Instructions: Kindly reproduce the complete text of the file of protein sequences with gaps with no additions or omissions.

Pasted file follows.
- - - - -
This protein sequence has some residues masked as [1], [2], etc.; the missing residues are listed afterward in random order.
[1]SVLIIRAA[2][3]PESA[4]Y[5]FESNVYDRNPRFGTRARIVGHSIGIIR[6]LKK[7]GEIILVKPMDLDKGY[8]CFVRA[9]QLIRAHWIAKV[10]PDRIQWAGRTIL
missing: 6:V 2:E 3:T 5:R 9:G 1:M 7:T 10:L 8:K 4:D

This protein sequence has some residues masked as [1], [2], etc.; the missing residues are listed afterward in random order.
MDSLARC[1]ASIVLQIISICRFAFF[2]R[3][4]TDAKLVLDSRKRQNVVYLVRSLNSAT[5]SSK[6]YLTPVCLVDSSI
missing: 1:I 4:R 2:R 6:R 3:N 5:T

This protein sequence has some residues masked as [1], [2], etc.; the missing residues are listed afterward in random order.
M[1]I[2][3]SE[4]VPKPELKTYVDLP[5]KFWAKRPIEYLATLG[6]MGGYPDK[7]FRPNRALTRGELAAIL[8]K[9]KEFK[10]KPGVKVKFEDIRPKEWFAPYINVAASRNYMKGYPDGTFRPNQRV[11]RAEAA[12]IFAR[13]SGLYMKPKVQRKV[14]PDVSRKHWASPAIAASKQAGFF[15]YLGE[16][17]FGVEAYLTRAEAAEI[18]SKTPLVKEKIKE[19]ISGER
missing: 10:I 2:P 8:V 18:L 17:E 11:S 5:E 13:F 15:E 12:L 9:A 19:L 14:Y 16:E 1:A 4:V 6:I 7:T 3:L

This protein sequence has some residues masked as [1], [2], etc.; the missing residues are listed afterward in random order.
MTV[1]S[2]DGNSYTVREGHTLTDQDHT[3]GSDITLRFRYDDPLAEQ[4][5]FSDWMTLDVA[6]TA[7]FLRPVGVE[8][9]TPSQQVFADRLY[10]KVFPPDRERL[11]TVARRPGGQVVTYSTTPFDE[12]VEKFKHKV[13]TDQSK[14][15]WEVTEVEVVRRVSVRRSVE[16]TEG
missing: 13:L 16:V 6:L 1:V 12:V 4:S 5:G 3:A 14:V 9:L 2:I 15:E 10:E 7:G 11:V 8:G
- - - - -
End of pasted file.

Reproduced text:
This protein sequence has some residues masked as [1], [2], etc.; the missing residues are listed afterward in random order.
[1]SVLIIRAA[2][3]PESA[4]Y[5]FESNVYDRNPRFGTRARIVGHSIGIIR[6]LKK[7]GEIILVKPMDLDKGY[8]CFVRA[9]QLIRAHWIAKV[10]PDRIQWAGRTIL
missing: 6:V 2:E 3:T 5:R 9:G 1:M 7:T 10:L 8:K 4:D

This protein sequence has some residues masked as [1], [2], etc.; the missing residues are listed afterward in random order.
MDSLARC[1]ASIVLQIISICRFAFF[2]R[3][4]TDAKLVLDSRKRQNVVYLVRSLNSAT[5]SSK[6]YLTPVCLVDSSI
missing: 1:I 4:R 2:R 6:R 3:N 5:T

This protein sequence has some residues masked as [1], [2], etc.; the missing residues are listed afterward in random order.
M[1]I[2][3]SE[4]VPKPELKTYVDLP[5]KFWAKRPIEYLATLG[6]MGGYPDK[7]FRPNRALTRGELAAIL[8]K[9]KEFK[10]KPGVKVKFEDIRPKEWFAPYINVAASRNYMKGYPDGTFRPNQRV[11]RAEAA[12]IFAR[13]SGLYMKPKVQRKV[14]PDVSRKHWASPAIAASKQAGFF[15]YLGE[16][17]FGVEAYLTRAEAAEI[18]SKTPLVKEKIKE[19]ISGER
missing: 10:I 2:P 8:V 18:L 17:E 11:S 5:E 13:F 15:E 12:L 9:A 19:L 14:Y 16:E 1:A 4:V 6:I 7:T 3:L

This protein sequence has some residues masked as [1], [2], etc.; the missing residues are listed afterward in random order.
MTV[1]S[2]DGNSYTVREGHTLTDQDHT[3]GSDITLRFRYDDPLAEQ[4][5]FSDWMTLDVA[6]TA[7]FLRPVGVE[8][9]TPSQQVFADRLY[10]KVFPPDRERL[11]TVARRPGGQVVTYSTTPFDE[12]VEKFKHKV[13]TDQSK[14][15]WEVTEVEVVRRVSVRRSVE[16]TEG
missing: 13:L 16:V 6:L 1:V 12:V 4:S 5:G 3:A 14:V 9:L 2:I 15:E 10:E 7:G 11:V 8:G